In this awesome interview with documentary photographer Daniel Milnor, Marc Silber inquires into Milnor’s approach to photography. There are several points worth making note of, such as what Milnor had to say concerning telling a story through multiple, rather than a single photograph. In a photo essay there are, what Milnor called, ”transitional” photos. In telling a story in essay form, not every photo is meant to be high art. I’m currently in the selection process of my Lower Wacker Project, where I’m sifting through all the images that I’ve taken over the past year, and dividing them into categories:
1. Excellent (not many in this folder)
2. Usable (several in this folder)
3. Junk (folder is always full…)
I’ll use my “usable” photos to lead into the story and my best shots.
Another insight shared in this video that I agreed with had to do with spending time on a project. The longer you are in the field, the better your photos will be. I agree with this. After over a year working my Lower Wacker Project, (which branched off into several other projects in their own right) I’m just now starting to get the candid shots that I was after from the beginning. The homeless folks have grown so accustomed to me being around, I’ve literally become invisible at times. It never ends, the city continually reveals itself the more time that I put in.
For example, I just discovered a whole new community of homeless people right in a location that I’ve walked past a thousand times. The city just wasn’t willing to reveal this part to me until I put my time in. I’ve had to put this new discovery on hold until I finish my Lower Wacker Project. Projects can lead in so many unforeseen directions that they soon get crushed under their own weight. Enjoy this video. Your thoughts and comments welcome.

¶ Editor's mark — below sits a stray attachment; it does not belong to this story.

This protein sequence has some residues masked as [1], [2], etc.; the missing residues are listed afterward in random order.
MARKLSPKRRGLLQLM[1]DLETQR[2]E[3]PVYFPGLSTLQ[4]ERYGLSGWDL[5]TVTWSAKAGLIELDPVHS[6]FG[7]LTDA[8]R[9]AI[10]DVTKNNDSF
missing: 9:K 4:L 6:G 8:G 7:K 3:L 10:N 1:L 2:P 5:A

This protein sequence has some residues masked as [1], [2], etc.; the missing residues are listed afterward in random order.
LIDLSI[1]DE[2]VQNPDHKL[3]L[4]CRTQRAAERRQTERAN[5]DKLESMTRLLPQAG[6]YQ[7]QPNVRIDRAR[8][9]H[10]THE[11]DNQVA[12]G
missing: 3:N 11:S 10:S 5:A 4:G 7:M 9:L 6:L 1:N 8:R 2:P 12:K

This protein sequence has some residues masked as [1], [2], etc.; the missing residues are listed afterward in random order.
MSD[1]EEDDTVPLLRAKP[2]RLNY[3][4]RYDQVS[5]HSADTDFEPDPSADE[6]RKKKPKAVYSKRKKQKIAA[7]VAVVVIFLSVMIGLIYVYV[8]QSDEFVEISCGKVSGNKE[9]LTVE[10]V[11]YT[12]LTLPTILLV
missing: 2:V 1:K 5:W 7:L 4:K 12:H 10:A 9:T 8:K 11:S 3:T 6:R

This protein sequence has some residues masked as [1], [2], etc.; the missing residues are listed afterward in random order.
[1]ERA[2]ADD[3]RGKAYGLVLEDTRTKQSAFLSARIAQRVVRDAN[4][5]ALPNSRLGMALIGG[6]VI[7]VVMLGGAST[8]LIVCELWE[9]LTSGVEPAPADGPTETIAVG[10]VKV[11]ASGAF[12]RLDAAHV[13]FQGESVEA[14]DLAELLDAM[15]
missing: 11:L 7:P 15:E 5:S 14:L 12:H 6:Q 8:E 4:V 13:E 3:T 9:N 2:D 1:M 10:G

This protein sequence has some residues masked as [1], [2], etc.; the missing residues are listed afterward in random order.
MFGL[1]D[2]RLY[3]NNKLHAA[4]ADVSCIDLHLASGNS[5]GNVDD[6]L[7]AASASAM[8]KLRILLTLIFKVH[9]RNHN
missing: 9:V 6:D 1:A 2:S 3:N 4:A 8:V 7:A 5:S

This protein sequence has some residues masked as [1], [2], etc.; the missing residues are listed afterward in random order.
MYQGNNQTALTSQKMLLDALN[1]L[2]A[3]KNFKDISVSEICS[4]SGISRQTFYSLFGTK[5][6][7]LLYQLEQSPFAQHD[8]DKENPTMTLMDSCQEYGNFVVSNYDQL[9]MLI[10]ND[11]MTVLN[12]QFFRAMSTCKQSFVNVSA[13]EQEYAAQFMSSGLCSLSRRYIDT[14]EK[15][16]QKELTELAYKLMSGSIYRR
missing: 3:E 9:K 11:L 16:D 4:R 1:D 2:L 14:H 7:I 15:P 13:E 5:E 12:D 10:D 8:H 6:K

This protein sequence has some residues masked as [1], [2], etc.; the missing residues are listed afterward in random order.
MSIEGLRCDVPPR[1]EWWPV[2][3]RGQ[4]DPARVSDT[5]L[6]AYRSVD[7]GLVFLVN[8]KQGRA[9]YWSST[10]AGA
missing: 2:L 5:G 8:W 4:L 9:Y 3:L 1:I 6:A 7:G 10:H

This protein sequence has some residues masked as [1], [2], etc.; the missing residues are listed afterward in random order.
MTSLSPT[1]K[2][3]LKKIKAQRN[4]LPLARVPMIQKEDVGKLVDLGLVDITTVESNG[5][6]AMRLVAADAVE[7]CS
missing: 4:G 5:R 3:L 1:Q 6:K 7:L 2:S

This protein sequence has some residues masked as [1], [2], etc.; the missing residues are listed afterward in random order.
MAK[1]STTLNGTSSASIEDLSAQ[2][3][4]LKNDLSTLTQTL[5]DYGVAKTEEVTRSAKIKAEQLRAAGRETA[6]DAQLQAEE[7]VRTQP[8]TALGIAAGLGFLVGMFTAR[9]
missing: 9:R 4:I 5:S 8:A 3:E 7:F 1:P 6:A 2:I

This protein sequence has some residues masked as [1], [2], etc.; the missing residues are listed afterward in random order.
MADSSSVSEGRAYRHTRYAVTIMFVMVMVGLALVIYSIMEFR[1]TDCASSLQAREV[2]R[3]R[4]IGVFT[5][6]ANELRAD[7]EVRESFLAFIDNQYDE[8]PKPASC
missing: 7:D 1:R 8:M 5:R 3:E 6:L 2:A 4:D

Documentary Photographer Daniel Milnor Photography Tips and Advice
GritStreet Photography is a high-contrast, high-grain, B&W style of documentary street photography that seeks to invoke an emotional, intellectual, social, or political response from the viewer. GritStreet is a mixture of documentary photography, photojournalism, and street photography. Unlike most pure street photography - which most often has no particular objective - GritStreet has deliberate psychological, social, historical, and political intentions. --- The GritStreet Tradition --- Streetwise - Street Photography and the 1960s
If you would like to help support my freelance photo projects, I do accept patronage. Any amount of support is HIGHLY appreciated.
"HOG Butcher for the World,
Tool Maker, Stacker of Wheat,
Player with Railroads and the Nation's Freight Handler;
Stormy, husky, brawling,
City of the Big Shoulders:
They tell me you are wicked and I believe them, for I
have seen your painted women under the gas lamps
luring the farm boys." -Carl Sandburg, Chicago